Gr 4-8-This first-person account of a 12-year-old boy makes the world of Boston in 1774 come alive. William Thomas Emerson, an orphan, has found work with the kind proprietor of a tavern. In his journal, the boy describes the practical and moral difficulties that citizens of that city encountered on the eve of the Revolution. He writes of food shortages, patriots, traitors, and deserters, and describes daily life, public punishment, and medical treatments. Denenberg engages readers with a bit of intrigue, but it is the integrity and humanity of ordinary people that make this book inspirational. An epilogue summarizes the lives of the characters introduced and includes historical reproductions and a brief account of the actual events that followed the year covered in the journal. Quality historical fiction that should attract a wide audience.-Ann M. Burlingame, North Regional Library, Raleigh, NC Copyright 1999 Cahners Business Information.
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Product Details

  • ISBN-13: 9780590313506
  • Publisher: Scholastic, Inc.
  • Publication date: 9/28/1998
  • Series: My Name Is America
  • Edition description: 1 ED
  • Edition number: 1
  • Pages: 160
  • Age range: 9 - 12 Years
  • Lexile: 950L (what's this?)
  • Product dimensions: 5.54 (w) x 7.68 (h) x 0.71 (d)

Customer Reviews

Average Rating 4.5
( 7 )
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Sort by: Showing all of 7 Customer Reviews
  • Posted October 24, 2008

    About face!

    A boy has to go into the patriot war to fight for his country, but first he has to learn how to fight. His name is William Thomas Emerson. He does not have a father because he died in war. William is impressionable. He lives in Boston, Massachusetts. In Boston, Mr. Heath is his priest, and he also knows Mr. Marsh which is a farmer that helps William grow his crops. When he gets to try to serve his country, he has to work with guns and grenades. William is scared, but he wants to be like his father. His father was brave because he survived in a war as a child and died in a war as a grown up. William is happy, but sad because he gets to be like his father. But, he thinks he is going to die. First, he has to be tested to see if he will become a patriot. You will have to read more to find out if becomes a patriot. This book is good for people who like action, but war is not worth all lives lost. If you have ever read Kristine Gregory¿s books, you will love this one. William and I have a connection because our fathers are not around much, because my father is working all day and Williams¿s dad is dead. William and I are both depressed because I feel like a part of my life is missing and his dad never around.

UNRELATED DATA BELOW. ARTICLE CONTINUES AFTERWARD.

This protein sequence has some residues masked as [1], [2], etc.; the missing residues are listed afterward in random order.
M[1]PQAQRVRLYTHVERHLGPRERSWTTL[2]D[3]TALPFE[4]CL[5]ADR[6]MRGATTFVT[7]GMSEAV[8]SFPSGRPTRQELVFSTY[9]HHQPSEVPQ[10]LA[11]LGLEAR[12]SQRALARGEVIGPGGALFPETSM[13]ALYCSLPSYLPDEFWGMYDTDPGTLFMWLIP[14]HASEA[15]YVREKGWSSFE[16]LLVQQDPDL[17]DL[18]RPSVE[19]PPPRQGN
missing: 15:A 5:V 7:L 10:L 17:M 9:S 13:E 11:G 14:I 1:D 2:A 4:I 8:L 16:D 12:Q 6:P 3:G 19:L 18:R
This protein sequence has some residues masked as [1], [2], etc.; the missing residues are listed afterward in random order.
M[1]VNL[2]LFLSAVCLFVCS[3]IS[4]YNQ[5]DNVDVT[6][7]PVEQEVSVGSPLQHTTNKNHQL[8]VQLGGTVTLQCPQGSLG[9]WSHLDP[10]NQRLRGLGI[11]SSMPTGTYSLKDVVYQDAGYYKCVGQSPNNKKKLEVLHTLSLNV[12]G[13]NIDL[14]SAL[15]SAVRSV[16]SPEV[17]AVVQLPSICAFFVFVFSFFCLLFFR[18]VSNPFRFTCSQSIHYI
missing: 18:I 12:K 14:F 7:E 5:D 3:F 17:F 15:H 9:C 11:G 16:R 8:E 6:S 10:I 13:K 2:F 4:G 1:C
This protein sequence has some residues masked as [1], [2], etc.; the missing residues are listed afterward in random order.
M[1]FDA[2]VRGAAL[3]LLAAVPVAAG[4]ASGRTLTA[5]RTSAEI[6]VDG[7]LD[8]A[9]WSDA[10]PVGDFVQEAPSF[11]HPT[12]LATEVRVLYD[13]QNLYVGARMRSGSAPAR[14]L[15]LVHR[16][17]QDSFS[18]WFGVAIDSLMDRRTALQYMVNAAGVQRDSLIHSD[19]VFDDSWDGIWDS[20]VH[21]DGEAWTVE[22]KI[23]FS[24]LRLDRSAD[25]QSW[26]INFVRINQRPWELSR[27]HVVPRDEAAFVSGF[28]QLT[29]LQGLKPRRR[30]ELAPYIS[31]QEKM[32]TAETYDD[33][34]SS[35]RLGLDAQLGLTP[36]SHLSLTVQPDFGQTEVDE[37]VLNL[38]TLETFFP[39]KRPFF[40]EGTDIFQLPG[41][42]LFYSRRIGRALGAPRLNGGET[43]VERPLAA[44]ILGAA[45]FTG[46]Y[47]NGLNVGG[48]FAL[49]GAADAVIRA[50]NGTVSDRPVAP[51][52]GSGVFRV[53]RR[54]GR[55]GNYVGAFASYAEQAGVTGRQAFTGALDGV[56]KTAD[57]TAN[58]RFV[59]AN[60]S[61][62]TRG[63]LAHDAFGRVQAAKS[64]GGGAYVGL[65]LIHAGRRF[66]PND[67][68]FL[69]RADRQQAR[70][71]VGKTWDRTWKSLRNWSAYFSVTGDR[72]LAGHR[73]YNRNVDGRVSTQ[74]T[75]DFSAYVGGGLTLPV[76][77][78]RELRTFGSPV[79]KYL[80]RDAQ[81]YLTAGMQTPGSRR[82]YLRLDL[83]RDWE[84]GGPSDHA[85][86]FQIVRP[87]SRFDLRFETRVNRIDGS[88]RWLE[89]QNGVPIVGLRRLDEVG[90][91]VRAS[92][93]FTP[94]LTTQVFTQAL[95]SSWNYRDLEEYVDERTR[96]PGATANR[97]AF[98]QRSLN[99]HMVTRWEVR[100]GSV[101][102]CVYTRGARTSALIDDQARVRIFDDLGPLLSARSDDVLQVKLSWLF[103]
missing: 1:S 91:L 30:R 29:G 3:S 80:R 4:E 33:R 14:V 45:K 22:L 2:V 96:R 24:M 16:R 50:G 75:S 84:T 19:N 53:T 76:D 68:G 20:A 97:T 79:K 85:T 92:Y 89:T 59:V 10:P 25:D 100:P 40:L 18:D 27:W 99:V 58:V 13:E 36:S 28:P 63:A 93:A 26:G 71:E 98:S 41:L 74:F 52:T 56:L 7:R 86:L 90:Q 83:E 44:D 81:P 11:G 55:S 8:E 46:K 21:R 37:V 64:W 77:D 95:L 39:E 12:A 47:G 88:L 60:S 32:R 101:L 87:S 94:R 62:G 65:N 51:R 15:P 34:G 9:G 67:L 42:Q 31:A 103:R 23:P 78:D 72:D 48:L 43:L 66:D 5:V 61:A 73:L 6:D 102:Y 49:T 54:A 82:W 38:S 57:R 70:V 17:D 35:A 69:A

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  • Anonymous

    Posted February 26, 2003

    Fighting for Freedom: The Story of a Young Patriot

    It is 1774 and Boston is becoming over-run by the powerful British Soldiers. Everyday life is disrupted as teh once peaceful Massachusetts Bay Colony is filled with disagreement and hatred, secrets and lies. Amidst al the violence, a brave 12 year old orplan named Will, is determined to do anything he can to help the rebel cause. Will's entire family is killed in an accident, runs away from his foster home to Boston, where he is able to find shelter and work at a small tavern/inn. It is here that Will learns the way to help the Patriots. Not long after Will moves to Boston, he discovers that his new home is also a meeting place for Americans plotting against the British. Eager to gain the title of a "true patriot", Will excitedly begins accepting spy work from the group. The dangers of this work follow Will as he sneaks through dark streets and peers through the windows at traitorous activity. As he continues his work, Will begins to feel that it is less and less possible that freedom from Britain will come any other way than through war. A spirited main character and an interesting point of view made this book exciting and fun to read. I have read other books in the Dear America/My Name is America series and did not enjoy most of them as much as I did this one. The author really gives the reader a sense of what it was like to be in Boston during that time in history. I thought that this book was incredibly interesting and breathed humor and feeling into the cold time sof the Revolutionary War.